8

Theoretically, the answer to the question is yes, a correlation matrix for potential pairs trades can be computed in $O\left((n^2t)^{(\omega+\epsilon)/3}\right)$ time, for any $\epsilon > 0$, where $\omega < 2.38$ is the so-called exponent of matrix multiplication. However, these algorithms have a reputation for having a very large constant factor ...

7

Measuring expected shortfall (also known as conditional value-at-risk) answers the simpler question of "what is my average expected loss at the i-th quantile?" given the empirical distribution of returns. A variation is value-at-risk which measures the loss at the i-th quantile. Arguably you could leave at this this and you have your answer. You probably ...

7

You can find an exact algorithm with a step-by-step explanation here: https://www.dropbox.com/s/t4fq067kzx26mhw/project_paper.pdf As you can see from the URL it is an archived document because the original site is unfortunately long gone and the tool referenced in the paper with it :-( But it should be helpful anyway to understand what is going on. Notice ...

6

The most basic strategy is beta-based quantiles. That is to say, you first control for losses on your individual stock versus overall market performance. (Your trading strategy may or may not wish to hedge away the market factor using, say, SPX futures). Then you choose a quantile, call it the 5th percentile, beyond which you consider a move to be ...

6

Dynamic Time Warping, recursive, time-delayed feedforward neural networks, wavelets, empirical mode decomposition, ..., there's plenty of it. BUT If you want my advice, don't go this way, I wasted too much time doing things like that. Neither big nor small players (profitably and consistently) trade this way and for a good reason. Technical analysis is a ...

6

I have worked with C++, java and C# implementing a google like search engine for DOD in along with many other software that require high performance (using low level memory mapping and named pipes/tcp). In my experience, you cannot match speed of C++ with the managed code. In managed code, every call to new, garbage collection, etc. requires multiple ...

5

I know (by word of mouth from persons directly involved, so cannot back it up with a reference) that Goldman Sachs uses Java a lot in algo trading.

5

I just made a Genetic Algorithms calculator you can try at http://www.gregthatcher.com/Stocks/GeneticAlgorithmCalculator.aspx I'm not a "quant expert" like all of you (I'm just a programmer), but here is what I've found. 1.) If you set the constraints up correctly, the results are amazing. e.g. you can get portfolios that have very high return and low ...

5

I would create categories, and work on risk parity among the categories. Otherwise, variance is not really a good measure of downside risk: Change your risk measure, use a rolling window historical VaR or Expected Shortfall at some horizon that matches your investment style. downside semi-variance could do the trick too if don't want to change your algo ...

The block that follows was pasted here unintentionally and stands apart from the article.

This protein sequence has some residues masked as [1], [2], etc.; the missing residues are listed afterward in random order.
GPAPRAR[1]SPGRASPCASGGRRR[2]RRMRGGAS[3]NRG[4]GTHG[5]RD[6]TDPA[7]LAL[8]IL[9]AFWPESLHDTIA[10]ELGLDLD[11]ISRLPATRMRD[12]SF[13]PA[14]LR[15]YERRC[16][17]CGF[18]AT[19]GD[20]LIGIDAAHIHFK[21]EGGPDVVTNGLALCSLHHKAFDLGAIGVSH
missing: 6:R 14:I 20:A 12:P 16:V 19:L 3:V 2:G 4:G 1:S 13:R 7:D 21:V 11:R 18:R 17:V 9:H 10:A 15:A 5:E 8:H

4

Like @Pete mentioned; knowing what assumptions you are making in your testing and what impact those assumptions could have on your algorithm's results are one of the major drivers to rolling your own trading simulation engine. The framework listed below is based on daily bar needs. Your mileage may vary if you're focused on intra-day. Good data. If your ...

4

All things being equal, stocks with the highest bid-ask spread present the greatest opportunity for the market maker The size of the opportunity (i.e. revenue expectation) can be represented as Volume * Bid-Ask Spread. Your algorithm should rank-order that revenue expectation Stocks with high current market values will tend to have narrower spreads and be ...

4

You question is quite strange: so you do not want to use methods inspired by bioinfo and genetics (neural networks, GA, geometry of folding, etc) but methods that are used in these fields? In terms of modeling, the problematics in bioinfo and genetics are mainly: tree or graph matching (to build metrics in the space of molecules), like in SIGMA: a ...

4

I won't give you the answer delivered on a silver platter but hopefully the following will get your started: a) you need to define exactly over which look-back period you aim to derive the maximum drawdown. b) you need to keep track of the max price while you iterate the look-back window. c) you need to keep track of the min price SUBSEQUENT to any NEW ...

4

Perhaps construct a Brownian Bridge between the day's open and close, then scale it according to the day's high and low.

4

Assume $p_i(x)$ is a payoff of one particular option. You can try to reproduce the diagram using a bunch of options with strikes on the breakpoints (underlying is useless, because its payoff can always be modelled by buy&sell of a certain call and put). Then you can create a system of k equations with n unknowns (number of each kind of option). All other ...